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on 5 February 2014
It took me ages to decide whether or not to buy this book - unfortunately I find Ms Gyngell's writing style slightly irksome (am I alone in finding her language a little self-obsessed? Possibly.) Moreover there is an element of fussiness in her cooking (always peel celery? Really?)
However, these are somewhat personal observations and I found that once I got past those initial reservations, the food was a revelation. This woman has an incredible understanding of flavour and the recipes are perfectly balanced. There is one recipe in this book, for Sweet Potato and Ginger Soup, which is nothing short of perfect. If you were to subtract or add a single element, that fine balance would be lost. And it is this which epitomises the recipes in this book: beautifully crafted, sublime and an absolute delight.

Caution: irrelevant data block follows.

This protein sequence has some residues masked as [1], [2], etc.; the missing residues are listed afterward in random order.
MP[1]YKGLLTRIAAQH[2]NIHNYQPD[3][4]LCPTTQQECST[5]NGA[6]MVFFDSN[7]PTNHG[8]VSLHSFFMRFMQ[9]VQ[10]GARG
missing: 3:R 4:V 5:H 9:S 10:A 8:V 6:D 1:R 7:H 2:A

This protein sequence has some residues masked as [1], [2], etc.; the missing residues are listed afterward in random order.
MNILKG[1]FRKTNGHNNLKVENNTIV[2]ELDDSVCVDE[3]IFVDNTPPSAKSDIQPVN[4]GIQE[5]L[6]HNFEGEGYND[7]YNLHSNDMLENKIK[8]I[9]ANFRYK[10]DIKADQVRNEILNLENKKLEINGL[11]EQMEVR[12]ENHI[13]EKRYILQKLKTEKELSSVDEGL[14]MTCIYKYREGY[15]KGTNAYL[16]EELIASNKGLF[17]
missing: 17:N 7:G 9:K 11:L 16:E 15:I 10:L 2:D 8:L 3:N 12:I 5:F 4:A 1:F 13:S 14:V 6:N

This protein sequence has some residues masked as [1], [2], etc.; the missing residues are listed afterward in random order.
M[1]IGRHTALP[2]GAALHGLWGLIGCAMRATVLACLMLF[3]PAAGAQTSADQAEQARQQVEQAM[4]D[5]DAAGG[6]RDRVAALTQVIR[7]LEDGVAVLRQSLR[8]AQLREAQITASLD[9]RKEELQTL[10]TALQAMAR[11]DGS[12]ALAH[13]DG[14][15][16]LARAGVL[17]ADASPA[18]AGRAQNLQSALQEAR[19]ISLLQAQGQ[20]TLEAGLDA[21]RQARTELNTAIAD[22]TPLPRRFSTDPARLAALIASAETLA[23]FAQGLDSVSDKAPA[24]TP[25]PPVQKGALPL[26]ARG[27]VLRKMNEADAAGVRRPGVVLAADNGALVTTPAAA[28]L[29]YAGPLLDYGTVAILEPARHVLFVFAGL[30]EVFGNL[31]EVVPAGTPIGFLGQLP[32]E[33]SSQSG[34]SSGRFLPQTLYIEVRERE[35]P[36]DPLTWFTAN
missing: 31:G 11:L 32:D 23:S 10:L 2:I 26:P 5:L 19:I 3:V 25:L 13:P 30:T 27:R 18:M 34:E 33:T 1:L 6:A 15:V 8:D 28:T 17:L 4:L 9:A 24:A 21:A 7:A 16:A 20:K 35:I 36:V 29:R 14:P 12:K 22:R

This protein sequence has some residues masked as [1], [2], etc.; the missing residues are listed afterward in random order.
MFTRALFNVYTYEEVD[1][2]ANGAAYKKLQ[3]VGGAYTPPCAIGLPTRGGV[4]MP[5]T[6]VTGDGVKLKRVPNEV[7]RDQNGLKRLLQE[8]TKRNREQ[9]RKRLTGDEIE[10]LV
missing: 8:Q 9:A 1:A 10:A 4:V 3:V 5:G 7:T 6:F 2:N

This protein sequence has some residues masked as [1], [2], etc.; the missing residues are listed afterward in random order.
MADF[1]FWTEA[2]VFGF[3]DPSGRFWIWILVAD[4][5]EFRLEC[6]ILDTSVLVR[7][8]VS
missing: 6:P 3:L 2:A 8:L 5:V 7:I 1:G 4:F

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8 of 10 people found the following review helpful
on 13 August 2008
I'm not a beginner by far, but even I find it a bit too much, if I have to prepare toolbox ingredients first, before I can actually start to cook. Apart from that, the book is very beautifully laid out and contains some nice recipes and a lot more that sound interesting, so if you've got some time to spend in the kitchen, the book is certainly worth having. I'm probably not going to use it on a large scale, since I'm working and haven't got that much time (bit of a pity).